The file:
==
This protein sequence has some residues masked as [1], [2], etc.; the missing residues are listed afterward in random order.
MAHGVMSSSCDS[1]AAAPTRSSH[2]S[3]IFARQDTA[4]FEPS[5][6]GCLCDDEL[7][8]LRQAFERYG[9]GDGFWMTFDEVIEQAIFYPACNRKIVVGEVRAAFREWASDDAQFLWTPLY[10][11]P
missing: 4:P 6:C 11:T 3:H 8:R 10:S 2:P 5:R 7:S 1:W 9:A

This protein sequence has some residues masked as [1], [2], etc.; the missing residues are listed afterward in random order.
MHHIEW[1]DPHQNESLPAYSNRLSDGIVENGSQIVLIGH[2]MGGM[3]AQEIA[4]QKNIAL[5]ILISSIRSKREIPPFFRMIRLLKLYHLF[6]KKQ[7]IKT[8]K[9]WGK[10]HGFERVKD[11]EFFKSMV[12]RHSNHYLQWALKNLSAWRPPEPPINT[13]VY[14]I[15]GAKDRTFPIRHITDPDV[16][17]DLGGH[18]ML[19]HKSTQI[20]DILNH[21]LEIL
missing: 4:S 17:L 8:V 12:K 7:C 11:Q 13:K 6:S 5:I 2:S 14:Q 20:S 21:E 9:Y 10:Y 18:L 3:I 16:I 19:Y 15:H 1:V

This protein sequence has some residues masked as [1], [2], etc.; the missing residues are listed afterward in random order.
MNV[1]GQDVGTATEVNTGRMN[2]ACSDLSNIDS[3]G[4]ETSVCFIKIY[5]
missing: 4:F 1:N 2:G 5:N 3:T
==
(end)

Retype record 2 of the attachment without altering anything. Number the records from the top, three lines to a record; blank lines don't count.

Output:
This protein sequence has some residues masked as [1], [2], etc.; the missing residues are listed afterward in random order.
MHHIEW[1]DPHQNESLPAYSNRLSDGIVENGSQIVLIGH[2]MGGM[3]AQEIA[4]QKNIAL[5]ILISSIRSKREIPPFFRMIRLLKLYHLF[6]KKQ[7]IKT[8]K[9]WGK[10]HGFERVKD[11]EFFKSMV[12]RHSNHYLQWALKNLSAWRPPEPPINT[13]VY[14]I[15]GAKDRTFPIRHITDPDV[16][17]DLGGH[18]ML[19]HKSTQI[20]DILNH[21]LEIL
missing: 4:S 17:L 8:V 12:K 7:C 11:Q 13:K 6:S 5:I 2:S 14:Q 20:S 21:E 9:Y 10:Y 18:L 3:I 16:I 19:Y 15:H 1:V